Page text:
Viewed as the next frontier for tech companies, voice-enabled speaker usage is expected to grow by 130% this year. This growth doesn’t even include the voice assistants on smartphones. Amazon is dominating the market with a 70.6% share, while Google Home is trailing behind with 23.8% share.
“Consumers are becoming increasingly comfortable with the technology, which is driving engagement,” said Martín Utreras, eMarketer’s vice president of forecasting. With 60.5 million U.S. users, which is over a quarter of smartphone users, or nearly one in five Americans.
Leading in voice-enabled adoption, and representing 26.3% of virtual assistant users, are people between the ages of 25 and 34.
The voice-enabled speaker market is expected to grow to $2.1 Billion by 2020, and companies are entering the competitive fold seeking to capitalize on the momentum. But the race to establish early market share brings with it risks of prematurely releasing a voice-enabled device that is full of software issues and a poor user experience. Which is why eMarketer says that though Amazon’s share will fall somewhat, it is not expected anytime soon.
Online Marketing & Voice Search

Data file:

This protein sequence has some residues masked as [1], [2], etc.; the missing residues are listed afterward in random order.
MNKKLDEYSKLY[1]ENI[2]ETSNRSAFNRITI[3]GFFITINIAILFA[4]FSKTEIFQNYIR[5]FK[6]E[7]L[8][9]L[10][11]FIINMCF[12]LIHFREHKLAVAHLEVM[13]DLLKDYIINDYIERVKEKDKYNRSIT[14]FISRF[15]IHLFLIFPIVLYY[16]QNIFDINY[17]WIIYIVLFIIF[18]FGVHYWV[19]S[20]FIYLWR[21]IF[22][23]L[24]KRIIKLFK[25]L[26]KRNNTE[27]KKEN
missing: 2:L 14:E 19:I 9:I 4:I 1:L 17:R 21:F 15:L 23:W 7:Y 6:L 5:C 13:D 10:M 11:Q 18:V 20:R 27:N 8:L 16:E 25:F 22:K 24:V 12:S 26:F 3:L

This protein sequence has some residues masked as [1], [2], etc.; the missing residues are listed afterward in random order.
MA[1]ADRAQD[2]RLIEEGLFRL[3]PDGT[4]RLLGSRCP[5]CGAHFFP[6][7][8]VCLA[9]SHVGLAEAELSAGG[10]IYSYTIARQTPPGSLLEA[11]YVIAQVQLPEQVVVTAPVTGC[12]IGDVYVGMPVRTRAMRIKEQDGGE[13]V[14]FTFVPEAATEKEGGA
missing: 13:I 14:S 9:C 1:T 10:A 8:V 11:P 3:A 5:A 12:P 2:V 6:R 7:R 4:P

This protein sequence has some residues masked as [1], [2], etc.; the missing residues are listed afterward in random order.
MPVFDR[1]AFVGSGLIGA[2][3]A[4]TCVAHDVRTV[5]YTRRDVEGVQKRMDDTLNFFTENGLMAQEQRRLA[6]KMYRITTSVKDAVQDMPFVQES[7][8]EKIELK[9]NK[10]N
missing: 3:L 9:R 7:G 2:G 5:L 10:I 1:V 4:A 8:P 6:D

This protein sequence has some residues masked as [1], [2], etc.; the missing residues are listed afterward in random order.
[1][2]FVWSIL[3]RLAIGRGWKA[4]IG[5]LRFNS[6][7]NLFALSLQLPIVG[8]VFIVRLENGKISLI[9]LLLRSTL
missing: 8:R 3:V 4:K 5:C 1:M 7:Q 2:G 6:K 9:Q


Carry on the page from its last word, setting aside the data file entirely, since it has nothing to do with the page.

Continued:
There is no denying that voice-enabled devices are changing the way people search, which creates a challenge for marketers. As more consumers use voice-based software, and 50% of searches expected to be voice-enabled by 2020, the digital marketing and advertising landscape will change. Marketers need to gain deeper insights into how digital campaigns will need to evolve to reflect voice search patterns, search type, and search location. Gone are the days where we simply optimize our website for specific keywords.
Voice-enabled search devices now engage with natural conversational phrases by better interpreting the meaning and context behind them. Taking into consideration the personal context surrounding the searcher, including their search history and location. An effective way that marketers can provide context to website content is to use structured data.
Since searches will be more conversational, marketers will need to increase the amount of quality, conversational content that they produce, to maintain visibility in searches. Short tail keywords no longer fit with the natural, conversational tone used in voice searches, which is why we need to focus more on the semantics of search and personalized long-tail form queries.
Websites that adapt to voice search early on, are likely to reap benefits similar to those we saw in 2001, which were the early days of keyword rich content.
* Adapted lead image: Public Domain, pixabay.com via getstencil.com
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